Posted by: mostwanted | Thursday, April 2, 2009

What does a TRILLION $$$ look like?

All this talk about ‘stimulus packages’ and ‘bailouts’…

A billion dollars…

A hundred billion dollars…

Eight hundred billion dollars…

One TRILLION dollars…

What does that look like? I mean, these numbers are being tossed around like doggie treats, so I thought I’d take Google Sketchup out for a test drive and try to get a sense of what exactly a trillion dollars looks like.

We’ll start with a $100 bill. Currently the largest U.S. denomination in general circulation. Most everyone has seen them, slighty fewer have owned them. Some have lost ’em as soon as they have gotten ’em. They are, however, guaranteed to make friends wherever they go. 😉

$100

A packet of a hundred $100 bills is less than 1/2″ thick and contains $10,000. Fits in your pocket easily and is more than enough for a week or two of shamefully, decadent fun and debauchery.

$10,000

Believe it or not, this next little pile is a million dollars (100 packets of $10,000). You could stuff that into a grocery bag and walk around with it. Yeah not so impressive, right?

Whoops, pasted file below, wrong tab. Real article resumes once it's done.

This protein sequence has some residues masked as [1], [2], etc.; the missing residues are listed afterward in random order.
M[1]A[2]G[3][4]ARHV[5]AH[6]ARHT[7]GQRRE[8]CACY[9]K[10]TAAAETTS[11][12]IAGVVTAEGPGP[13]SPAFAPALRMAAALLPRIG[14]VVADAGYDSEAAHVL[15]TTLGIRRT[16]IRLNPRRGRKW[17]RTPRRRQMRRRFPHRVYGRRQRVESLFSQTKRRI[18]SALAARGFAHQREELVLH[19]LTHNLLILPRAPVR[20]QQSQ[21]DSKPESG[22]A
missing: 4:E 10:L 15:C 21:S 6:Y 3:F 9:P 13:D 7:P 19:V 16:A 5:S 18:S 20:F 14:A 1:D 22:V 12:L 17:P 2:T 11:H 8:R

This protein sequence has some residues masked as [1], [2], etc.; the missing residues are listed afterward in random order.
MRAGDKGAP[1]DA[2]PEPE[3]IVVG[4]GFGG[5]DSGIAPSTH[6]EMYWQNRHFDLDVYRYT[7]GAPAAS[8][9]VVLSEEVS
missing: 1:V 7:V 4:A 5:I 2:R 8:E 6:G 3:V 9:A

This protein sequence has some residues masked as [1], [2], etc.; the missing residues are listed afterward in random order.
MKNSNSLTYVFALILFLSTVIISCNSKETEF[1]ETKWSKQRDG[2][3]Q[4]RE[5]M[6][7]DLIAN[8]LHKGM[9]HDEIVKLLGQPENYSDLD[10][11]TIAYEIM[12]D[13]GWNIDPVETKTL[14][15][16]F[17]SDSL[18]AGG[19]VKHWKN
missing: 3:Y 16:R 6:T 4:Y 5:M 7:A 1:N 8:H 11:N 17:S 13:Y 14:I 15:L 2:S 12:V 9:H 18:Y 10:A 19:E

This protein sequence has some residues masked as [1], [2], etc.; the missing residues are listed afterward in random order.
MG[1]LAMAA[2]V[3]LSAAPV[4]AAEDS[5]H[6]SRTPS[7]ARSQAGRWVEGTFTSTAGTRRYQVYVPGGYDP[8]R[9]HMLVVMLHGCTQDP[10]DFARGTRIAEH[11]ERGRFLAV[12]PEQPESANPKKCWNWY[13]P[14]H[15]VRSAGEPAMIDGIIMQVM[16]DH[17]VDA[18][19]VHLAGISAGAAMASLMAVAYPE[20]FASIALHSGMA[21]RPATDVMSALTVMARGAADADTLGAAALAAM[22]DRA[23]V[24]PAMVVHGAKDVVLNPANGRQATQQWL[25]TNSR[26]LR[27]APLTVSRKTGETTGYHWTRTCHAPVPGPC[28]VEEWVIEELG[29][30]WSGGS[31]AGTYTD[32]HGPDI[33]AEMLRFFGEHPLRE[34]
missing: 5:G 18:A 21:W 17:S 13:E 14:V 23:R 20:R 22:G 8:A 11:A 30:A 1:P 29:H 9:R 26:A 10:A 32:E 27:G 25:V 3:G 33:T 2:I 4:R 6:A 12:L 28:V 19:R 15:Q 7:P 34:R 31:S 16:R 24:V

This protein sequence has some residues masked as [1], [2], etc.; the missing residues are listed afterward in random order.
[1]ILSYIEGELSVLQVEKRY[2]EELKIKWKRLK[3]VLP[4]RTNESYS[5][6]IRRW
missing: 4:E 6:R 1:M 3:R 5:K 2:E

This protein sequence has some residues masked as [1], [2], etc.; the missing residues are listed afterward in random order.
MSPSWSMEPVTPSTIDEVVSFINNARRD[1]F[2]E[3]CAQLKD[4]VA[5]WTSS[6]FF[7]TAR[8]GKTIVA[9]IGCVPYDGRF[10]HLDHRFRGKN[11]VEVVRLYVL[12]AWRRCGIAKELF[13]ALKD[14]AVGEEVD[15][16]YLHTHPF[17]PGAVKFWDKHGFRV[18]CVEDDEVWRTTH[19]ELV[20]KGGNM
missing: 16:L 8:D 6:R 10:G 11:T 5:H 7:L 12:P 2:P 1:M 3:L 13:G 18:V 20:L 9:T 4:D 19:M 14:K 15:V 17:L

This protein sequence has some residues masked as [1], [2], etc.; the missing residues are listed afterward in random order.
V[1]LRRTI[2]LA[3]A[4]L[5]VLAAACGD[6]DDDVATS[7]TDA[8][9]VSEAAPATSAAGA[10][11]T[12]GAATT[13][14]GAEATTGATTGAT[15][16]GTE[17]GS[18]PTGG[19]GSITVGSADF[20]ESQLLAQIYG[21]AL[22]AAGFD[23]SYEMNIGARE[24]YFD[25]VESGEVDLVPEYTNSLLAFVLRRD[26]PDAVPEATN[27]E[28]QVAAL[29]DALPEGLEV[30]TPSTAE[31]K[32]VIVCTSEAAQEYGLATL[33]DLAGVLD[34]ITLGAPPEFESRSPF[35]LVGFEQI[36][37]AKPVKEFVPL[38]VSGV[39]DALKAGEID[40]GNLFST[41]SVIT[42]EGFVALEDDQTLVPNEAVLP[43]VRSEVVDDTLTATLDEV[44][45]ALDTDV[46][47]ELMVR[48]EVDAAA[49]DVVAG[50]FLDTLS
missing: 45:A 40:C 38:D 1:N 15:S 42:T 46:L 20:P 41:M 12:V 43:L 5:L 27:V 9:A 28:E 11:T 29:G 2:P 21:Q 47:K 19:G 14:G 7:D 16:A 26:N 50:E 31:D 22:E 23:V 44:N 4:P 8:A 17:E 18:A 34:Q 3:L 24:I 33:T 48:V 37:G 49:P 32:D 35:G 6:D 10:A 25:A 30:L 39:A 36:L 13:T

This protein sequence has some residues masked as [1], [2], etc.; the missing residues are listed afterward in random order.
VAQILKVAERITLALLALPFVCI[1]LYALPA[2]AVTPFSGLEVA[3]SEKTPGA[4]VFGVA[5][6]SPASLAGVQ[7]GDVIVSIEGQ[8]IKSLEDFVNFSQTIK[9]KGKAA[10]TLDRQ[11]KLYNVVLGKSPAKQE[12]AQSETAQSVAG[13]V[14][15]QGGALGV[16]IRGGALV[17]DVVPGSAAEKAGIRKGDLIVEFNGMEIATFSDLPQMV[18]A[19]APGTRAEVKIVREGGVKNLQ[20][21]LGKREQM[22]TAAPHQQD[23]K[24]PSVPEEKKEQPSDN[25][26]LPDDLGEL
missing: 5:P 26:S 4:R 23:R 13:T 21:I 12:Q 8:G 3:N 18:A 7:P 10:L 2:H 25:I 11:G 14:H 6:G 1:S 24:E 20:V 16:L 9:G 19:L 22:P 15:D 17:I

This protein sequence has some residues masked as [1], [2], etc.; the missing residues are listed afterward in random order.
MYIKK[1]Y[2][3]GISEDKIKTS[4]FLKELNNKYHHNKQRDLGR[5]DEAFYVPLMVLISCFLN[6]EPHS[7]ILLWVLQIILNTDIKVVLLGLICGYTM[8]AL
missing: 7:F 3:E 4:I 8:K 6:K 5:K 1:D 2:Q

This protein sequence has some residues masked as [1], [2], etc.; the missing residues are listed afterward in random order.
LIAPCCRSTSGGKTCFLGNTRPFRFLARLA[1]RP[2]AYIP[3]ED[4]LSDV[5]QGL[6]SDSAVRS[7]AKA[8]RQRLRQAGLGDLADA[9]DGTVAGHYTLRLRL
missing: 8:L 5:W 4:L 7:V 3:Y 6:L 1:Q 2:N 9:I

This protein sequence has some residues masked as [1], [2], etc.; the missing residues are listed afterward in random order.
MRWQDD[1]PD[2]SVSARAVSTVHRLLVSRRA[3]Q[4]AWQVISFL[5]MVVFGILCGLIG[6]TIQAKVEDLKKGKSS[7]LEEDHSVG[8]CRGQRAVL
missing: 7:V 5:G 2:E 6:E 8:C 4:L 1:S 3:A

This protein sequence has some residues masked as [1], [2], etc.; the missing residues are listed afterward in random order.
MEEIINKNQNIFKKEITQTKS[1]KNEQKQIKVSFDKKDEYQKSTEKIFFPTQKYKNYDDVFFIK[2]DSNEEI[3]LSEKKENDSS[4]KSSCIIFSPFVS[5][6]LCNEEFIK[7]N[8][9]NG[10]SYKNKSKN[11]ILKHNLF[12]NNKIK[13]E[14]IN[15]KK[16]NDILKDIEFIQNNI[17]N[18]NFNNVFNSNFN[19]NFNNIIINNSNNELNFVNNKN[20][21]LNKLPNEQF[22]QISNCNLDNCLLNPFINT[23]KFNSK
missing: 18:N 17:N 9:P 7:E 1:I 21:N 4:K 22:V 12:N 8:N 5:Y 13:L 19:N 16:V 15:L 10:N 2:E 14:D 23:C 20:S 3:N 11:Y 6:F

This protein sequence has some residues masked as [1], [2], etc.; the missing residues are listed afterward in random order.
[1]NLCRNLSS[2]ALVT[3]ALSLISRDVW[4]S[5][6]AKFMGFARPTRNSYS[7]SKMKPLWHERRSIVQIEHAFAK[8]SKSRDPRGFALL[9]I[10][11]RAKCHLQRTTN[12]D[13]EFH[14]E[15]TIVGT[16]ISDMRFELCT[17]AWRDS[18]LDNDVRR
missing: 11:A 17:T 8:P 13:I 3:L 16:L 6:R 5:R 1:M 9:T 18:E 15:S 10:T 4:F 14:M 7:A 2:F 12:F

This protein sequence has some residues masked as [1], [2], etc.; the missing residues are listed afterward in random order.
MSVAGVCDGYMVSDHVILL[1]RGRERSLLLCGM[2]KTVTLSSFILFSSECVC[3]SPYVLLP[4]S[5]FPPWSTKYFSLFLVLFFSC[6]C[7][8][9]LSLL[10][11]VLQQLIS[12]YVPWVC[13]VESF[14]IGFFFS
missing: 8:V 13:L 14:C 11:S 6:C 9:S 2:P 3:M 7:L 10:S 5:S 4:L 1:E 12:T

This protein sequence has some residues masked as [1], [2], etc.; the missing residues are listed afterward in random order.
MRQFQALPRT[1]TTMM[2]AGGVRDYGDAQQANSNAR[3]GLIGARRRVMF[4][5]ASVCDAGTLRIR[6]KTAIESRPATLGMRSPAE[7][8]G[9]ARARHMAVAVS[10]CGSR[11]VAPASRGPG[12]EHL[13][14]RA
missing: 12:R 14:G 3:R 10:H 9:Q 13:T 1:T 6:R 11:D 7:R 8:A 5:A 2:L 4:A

$1,000,000 (one million dollars)

So, while a measly $1 million looked a little unimpressive, a $100 million is a little more respectable. It fits neatly on a standard pallet…

$100,000,000 (one hundred million dollars)

And a $1 BILLION … now we’re really getting somewhere…

$1,000,000,000 (one billion dollars)

Next we’ll look at ONE TRILLION $$$. That is the number we’ve been hearing so much about. What is a trillion dollars? Well, it’s a million x million. It’s a thousand x billion. It’s a one followed by 12 zeros to be precise.

You ready for this?

It’s pretty surprising.

Go ahead…

Ladies and gentlemen… I give you $1 TRILLION dollars

$1,000,000,000,000 (one trillion dollars)

Notice those pallets are double stacked.
…and remember those are $100 bills.

So the next time you hear someone toss around the phrase a “trillion dollars”… that’s what they’re talking about. 🙂

[Source]

* Step by step calculations & dimensions are here for those who may be interested.
* You may also be interested to see the U.S. National Debt in $100 dollar bills.

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